Alternative Darkroom Wet Plate Collodian


Andrew Albright: My name is Andrew Albright, I'm a photography major, Senior at John Brown University. Today we're out here at Twin Falls shooting wet paint collodian. It's a long process, it's a process that has to be done all in one stage. So you actually have to take a metal plate, you coat that with a collodian mixture, and the silver nitrate then sticks to the collodian. And when you pull that out, you have a surface that's able to take an image. And so then you run off, and you have to shoot that, while it's wet. You bring it back, and while it's still wet you have to develop and fix that image. So you have to do the entire process from beginning to end in about three to five minutes before your plate has time to dry.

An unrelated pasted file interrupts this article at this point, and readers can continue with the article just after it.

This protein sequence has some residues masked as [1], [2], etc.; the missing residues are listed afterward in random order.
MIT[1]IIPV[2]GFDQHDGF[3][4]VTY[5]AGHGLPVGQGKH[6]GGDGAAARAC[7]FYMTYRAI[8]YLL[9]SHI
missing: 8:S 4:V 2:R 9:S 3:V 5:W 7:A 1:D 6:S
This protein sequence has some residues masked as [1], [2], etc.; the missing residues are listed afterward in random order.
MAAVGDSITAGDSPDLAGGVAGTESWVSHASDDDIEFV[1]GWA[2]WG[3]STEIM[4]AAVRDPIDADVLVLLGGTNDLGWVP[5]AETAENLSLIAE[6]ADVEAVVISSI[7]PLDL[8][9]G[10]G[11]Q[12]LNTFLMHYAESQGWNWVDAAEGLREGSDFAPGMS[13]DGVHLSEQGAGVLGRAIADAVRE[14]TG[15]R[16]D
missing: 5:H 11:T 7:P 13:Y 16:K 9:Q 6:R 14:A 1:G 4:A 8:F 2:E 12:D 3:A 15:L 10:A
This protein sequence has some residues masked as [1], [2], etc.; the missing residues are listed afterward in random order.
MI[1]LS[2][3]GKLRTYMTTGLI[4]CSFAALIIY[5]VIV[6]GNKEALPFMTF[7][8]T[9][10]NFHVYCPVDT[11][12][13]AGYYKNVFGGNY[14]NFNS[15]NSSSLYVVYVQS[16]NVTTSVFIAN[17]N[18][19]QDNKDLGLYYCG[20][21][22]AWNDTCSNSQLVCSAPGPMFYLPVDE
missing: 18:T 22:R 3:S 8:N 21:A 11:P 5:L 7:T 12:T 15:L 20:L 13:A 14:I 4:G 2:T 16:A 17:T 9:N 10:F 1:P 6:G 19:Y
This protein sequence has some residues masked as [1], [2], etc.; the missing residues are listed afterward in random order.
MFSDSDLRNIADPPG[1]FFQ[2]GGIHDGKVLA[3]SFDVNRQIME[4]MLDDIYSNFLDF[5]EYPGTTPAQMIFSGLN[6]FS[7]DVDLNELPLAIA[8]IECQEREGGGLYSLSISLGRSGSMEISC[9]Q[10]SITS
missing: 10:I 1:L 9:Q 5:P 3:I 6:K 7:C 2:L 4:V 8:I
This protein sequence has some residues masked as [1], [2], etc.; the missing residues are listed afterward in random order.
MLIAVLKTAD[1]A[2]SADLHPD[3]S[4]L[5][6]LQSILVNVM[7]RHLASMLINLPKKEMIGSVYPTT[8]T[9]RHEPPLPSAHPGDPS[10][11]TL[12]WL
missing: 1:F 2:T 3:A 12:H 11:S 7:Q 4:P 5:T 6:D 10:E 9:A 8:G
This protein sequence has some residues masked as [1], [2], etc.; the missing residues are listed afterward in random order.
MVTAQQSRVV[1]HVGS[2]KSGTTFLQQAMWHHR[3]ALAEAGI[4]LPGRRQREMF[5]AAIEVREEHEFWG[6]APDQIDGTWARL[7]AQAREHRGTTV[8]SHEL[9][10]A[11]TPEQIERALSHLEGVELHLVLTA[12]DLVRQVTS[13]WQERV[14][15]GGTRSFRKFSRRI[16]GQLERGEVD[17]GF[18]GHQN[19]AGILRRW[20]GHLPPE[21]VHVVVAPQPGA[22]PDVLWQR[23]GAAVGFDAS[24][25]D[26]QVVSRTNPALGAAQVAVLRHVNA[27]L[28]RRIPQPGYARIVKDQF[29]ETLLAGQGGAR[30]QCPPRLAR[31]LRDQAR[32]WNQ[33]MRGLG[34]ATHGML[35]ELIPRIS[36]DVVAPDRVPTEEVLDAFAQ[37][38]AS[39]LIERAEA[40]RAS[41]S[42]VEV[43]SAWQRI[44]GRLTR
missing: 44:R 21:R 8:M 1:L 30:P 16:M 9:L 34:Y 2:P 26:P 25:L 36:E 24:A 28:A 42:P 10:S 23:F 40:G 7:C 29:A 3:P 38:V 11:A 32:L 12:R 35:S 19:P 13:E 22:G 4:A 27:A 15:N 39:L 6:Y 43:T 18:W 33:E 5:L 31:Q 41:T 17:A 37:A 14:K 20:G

Well, this was the first time I've actually done all of the steps by myself. It was a little stressful, cause there's a lot to remember, rather than just shooting digital where it's quick and it's fast and you can see the result right away. This takes time. This is a very hands-on process.
Every single one of these plates is one-of-a-kind. You can shoot the same camera in the same location, the same light ten times and every single plate will be slightly different.
So there's something very interesting about the process itself that I think students really connect well with. It's a lot more preparation, which I think makes the images matter to me more, just because I put more into them rather than just setting up a shot and clicking a button. It's interesting, it's not perfect, but it's good. And imperfection is pretty cool too.

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